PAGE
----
Having at least 5 years of working experience and willingness to participate in the study.

Research environment

The interviews will be conducted at the time and place of the participants’ desire (hospitals, midwifery or gynecologists’ offices, prenatal clinics, universities, home, etc.).

Data collection process

After selecting each participant, the researcher will introduce herself and state the main objectives of the study in order to gain participant’s trust to ensure the confidentiality of the interviews. The researchers will ensure that the participants have their freedom to discontinue their cooperation with the study whenever they want. After obtaining a verbal and written consent from the participants, the interviews will be recorded using MP4 device. In case where sound recording is not allowed, interviews will be conducted by taking notes.

Data will be collected through in-depth interviews, focus group discussions and field notes. The interviews will begin with the open questions of “How men can participate in the care of their wives during pregnancy, delivery and after delivery? What are the men’s participation barriers in perinatal care and what are the men’s participation facilitators in perinatal care? Please explain.” And then the paths of the interviews will be guided through participants’ open and interpretative answers. Data gathering will continue until data saturation [16] and no new data code will emerge in the interviews.

Data analysis

Data will be analyzed using conventional content analysis [17]. At the first opportunity after recording the interviews, the researcher will regularly change the recordings into texts. Then the written texts will be reviewed repeatedly to achieve a comprehensive understanding of the interviews. Afterward, sentences and phrases will be coded and after creating the codes using inductive method; similar codes will be merged with each other and those with similar meanings will be put in the same categories to create the sub-categories. This will be done by constant comparison of all the data. Eventually, using inductive process, similar sub-categories will be merged into main categories.

Accuracy and reliability of qualitative data

To judge the correctness of the data, dependability, credibility, transferability and confirmability standards will be used [15]. To provide the credibility of the results, different methods including in-depth interviews at different times and places, a combination of data gathering methods such as individual interviews, focus group discussions and the maximum variation in selecting the participants will be used. Review by the participants will be used to confirm the accuracy of the data and extracted codes; also, experts’ opinions will be used to ensure that the results are compatible with participants’ opinions. In the present study, for increase transferability, the results will be given to people who did not participate in the study and had similar characteristics to the participants so that they would judge about the similarity of the results based on their own experiences.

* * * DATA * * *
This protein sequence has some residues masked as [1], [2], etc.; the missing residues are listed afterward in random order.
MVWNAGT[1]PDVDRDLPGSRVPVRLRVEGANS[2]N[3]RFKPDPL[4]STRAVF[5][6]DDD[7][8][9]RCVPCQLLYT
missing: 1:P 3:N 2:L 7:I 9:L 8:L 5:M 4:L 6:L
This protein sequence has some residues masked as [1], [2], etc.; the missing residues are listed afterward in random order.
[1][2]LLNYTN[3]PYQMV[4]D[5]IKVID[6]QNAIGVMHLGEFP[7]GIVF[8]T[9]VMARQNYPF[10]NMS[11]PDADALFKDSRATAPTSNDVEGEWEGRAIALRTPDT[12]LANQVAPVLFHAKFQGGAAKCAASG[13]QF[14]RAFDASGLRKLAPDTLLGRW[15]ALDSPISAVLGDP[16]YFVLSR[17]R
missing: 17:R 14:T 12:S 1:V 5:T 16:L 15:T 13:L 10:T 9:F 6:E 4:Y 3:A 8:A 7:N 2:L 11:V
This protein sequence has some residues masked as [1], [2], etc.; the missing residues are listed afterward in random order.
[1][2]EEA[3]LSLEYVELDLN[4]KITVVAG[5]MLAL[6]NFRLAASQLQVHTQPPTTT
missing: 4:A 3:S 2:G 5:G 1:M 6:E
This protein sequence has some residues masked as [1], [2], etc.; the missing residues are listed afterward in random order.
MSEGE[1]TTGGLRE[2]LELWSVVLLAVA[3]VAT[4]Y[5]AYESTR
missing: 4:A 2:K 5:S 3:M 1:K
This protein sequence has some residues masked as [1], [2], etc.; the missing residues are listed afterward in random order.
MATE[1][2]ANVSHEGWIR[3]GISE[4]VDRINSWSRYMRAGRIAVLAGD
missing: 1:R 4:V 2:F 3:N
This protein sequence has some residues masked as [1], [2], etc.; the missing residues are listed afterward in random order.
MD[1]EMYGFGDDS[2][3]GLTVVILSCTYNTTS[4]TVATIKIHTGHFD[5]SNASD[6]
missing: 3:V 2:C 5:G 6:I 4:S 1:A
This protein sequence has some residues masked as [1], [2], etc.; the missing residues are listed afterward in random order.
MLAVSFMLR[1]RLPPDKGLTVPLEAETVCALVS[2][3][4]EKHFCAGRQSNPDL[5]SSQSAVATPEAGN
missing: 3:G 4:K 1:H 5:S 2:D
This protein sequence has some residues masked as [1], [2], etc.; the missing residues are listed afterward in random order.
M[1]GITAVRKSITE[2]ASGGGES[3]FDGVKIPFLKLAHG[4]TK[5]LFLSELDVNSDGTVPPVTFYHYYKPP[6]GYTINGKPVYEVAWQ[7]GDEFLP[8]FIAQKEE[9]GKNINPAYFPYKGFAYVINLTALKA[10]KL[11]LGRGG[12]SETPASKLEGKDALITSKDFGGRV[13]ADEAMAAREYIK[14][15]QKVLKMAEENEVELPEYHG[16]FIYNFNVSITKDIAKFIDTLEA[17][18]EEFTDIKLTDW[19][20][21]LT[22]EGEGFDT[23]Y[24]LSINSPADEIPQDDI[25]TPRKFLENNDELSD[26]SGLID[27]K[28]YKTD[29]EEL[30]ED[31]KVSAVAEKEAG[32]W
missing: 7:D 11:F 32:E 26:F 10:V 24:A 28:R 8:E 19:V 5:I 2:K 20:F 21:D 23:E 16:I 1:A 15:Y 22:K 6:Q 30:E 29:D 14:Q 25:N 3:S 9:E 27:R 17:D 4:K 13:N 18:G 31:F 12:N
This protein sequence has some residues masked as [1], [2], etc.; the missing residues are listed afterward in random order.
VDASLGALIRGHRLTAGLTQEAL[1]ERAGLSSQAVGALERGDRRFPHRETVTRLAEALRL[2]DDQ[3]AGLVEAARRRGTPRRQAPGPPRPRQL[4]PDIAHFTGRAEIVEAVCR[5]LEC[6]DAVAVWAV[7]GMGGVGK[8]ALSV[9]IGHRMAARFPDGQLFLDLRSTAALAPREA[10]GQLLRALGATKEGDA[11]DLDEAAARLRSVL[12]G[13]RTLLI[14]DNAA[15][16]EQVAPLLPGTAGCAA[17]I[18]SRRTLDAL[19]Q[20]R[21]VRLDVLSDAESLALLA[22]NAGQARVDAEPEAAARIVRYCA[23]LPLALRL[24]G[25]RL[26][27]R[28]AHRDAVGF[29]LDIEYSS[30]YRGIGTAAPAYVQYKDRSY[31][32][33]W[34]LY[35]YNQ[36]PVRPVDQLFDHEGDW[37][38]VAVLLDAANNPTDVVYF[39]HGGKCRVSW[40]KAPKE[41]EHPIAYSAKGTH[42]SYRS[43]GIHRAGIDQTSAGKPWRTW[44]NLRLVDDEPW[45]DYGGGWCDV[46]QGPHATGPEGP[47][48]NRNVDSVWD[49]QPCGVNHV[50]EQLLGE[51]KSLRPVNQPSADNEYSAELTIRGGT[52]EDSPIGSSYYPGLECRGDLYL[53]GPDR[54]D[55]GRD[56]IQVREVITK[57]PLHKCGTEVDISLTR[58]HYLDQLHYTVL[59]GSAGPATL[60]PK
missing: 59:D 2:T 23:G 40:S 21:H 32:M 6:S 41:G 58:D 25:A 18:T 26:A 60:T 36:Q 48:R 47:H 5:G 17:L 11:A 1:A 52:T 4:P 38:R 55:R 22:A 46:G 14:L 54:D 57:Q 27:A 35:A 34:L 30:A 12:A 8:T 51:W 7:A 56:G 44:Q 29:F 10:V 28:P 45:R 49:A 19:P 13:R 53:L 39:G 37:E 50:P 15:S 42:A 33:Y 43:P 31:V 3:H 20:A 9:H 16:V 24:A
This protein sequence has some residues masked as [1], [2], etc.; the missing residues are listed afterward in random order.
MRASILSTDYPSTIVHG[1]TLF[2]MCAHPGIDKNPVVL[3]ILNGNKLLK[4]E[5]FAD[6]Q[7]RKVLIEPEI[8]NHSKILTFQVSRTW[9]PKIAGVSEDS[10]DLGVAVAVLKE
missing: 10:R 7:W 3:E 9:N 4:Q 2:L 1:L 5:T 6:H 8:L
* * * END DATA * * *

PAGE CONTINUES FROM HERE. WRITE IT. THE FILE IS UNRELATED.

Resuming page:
Phase II: Designing interventional program

After explaining the concept, barriers and facilitators of father’s participation in perinatal care and also determining the interventional strategies from the participants’ point of view in the qualitative study, the researcher will review related papers and texts. At this stage, the search and review of the relevant texts will be done to confirm and complete the interventional strategies taken in the qualitative phase of the study thereby designing an interventional program for father’s participation in perinatal care.

The method of review will be narrative review with searching in electronic and library resources including reference books and theses. Databases that will be used to search and identify related articles, are PubMed, Cochrane, Google, Google scholar, SID, Magiran, Iranmedx, Scopus, Science Direct, Uptodate, Springer, Biomed Central, WHO and UNFPA. All the studies published between 2005 and 2018, both in English and Persian languages with qualitative, quantitative, and mixed methods study and with the keywords: male involvement, men’s participation, fathers’ participation, fathers’ involvement, reproductive health, perinatal care, maternity care, perinatal period, maternal and newborn health, safe motherhood, safe delivery, barriers, intervention, interventional strategy, antenatal and postnatal care, prenatal care, pregnancy and childbirth, paternal support, program, postpartum care, will be reviewed. To perform the search, these keywords including And or Space Operators between different words and from Or to similar words will be used. The star’s mark will be used at the end of the phrase to find the exact phrase of the string and to search for all of the items.

Holding a panel of experts

At this stage, the drafting of the strategies extracted from the qualitative research and review of the text will be prioritized using the decision matrix. In this way, these strategies will be presented to a number of experts in the first Delphi round in terms of cost, ease of implementation, timing and effectiveness; and for each dimension, a score between 1 and 3 will be considered.